you fall into it: a nap on a warm afternoon, slowly but seemingly not at all
golden light means she is here. there are ghosts tugging
at your feet as you sleep, lifting you from the roots.
a house watches the garden from its perch in 1994. a honey bear jar filled with instant
coffee on the counter. it hasn’t been opened in years. water won’t boil any
more in a house that is only foundation.
a raspberry bush pregnant. you know that she will make your cousins sit to eat,
give flesh to anyone else but you. you are nothing special but it feels so—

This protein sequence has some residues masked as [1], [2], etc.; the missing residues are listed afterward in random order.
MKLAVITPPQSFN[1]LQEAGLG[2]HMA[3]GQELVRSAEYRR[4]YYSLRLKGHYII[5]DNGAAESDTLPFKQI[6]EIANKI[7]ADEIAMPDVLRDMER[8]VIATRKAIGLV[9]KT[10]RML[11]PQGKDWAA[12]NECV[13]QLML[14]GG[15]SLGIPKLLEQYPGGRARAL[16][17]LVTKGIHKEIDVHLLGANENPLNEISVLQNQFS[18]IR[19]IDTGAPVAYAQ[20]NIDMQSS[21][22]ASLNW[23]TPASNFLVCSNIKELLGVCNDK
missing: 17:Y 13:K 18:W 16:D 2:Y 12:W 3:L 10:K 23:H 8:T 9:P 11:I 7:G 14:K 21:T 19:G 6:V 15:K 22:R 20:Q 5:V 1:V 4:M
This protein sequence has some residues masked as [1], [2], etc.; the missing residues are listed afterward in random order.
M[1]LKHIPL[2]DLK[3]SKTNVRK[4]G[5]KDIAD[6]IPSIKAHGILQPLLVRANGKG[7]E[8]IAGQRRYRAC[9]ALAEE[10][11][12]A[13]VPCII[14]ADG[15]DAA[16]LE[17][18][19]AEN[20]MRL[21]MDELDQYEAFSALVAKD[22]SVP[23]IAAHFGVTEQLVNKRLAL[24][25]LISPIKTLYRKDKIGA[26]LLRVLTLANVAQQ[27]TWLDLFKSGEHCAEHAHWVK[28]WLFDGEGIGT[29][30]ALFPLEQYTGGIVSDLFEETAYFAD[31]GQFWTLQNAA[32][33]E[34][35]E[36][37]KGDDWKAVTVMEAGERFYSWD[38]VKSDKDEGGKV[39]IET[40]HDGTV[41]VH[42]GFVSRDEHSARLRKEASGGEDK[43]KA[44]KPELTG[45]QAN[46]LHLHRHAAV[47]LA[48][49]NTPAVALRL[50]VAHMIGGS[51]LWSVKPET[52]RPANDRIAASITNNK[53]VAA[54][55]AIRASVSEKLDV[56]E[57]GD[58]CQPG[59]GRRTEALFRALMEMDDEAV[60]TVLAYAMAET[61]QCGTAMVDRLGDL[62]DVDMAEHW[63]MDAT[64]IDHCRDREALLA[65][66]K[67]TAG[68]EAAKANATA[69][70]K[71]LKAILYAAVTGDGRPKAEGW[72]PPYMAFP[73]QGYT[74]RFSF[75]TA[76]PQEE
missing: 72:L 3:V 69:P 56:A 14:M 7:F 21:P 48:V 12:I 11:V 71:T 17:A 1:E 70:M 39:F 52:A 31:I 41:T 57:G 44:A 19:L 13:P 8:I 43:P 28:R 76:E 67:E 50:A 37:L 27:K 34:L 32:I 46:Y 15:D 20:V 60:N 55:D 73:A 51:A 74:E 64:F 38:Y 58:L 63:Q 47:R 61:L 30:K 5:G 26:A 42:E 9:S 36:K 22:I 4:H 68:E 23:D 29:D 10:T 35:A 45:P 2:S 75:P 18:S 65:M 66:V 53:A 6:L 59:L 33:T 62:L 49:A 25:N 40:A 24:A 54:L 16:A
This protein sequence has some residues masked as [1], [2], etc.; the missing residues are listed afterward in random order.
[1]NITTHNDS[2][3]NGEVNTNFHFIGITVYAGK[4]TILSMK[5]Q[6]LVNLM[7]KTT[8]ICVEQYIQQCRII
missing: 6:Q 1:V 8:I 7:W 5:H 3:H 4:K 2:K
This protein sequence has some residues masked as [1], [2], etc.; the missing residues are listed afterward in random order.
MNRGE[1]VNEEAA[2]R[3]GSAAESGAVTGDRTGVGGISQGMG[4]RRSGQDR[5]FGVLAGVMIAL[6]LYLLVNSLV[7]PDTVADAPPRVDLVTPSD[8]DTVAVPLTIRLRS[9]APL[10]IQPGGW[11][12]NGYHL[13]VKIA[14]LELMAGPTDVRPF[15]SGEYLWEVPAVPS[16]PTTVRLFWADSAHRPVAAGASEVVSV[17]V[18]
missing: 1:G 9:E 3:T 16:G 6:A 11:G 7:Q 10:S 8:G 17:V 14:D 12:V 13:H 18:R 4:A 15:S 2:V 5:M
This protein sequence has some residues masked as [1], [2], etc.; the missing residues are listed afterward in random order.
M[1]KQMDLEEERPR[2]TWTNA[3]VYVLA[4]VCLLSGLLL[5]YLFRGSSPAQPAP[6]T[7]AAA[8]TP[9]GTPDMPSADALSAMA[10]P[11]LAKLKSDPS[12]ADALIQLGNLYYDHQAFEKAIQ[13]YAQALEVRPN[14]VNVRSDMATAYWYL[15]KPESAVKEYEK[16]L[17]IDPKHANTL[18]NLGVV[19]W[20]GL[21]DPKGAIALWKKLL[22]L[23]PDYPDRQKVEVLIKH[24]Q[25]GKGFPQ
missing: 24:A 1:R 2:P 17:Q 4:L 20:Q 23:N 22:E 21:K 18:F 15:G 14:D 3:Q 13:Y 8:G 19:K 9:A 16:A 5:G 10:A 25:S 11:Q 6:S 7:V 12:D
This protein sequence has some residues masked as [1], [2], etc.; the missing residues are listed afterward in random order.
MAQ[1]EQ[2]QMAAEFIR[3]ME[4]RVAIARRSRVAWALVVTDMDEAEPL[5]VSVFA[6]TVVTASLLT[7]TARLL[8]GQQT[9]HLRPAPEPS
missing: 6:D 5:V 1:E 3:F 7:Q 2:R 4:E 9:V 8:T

a memory of your memories. a meal made to be loved.
your grandma’s favourite flower blooms, the skin drawn raw by the gravel
that scraped your knee that one evening when you were eight and running
too fast to get back for dinner. that flower blooms in every season, gold
if it could be. or the colour of the way seeds feel, caught in your teeth:
a little bit of flesh to remind you of fullness, a prick that exists to remind you of itself.
you’ve fallen all the way. the seeds were sired of a lily’s
stamen. white petals, they open,
reveal kneecap red. eyes
widen. you know.
the blood in you hasn’t changed one ounce. it won’t. that’s good.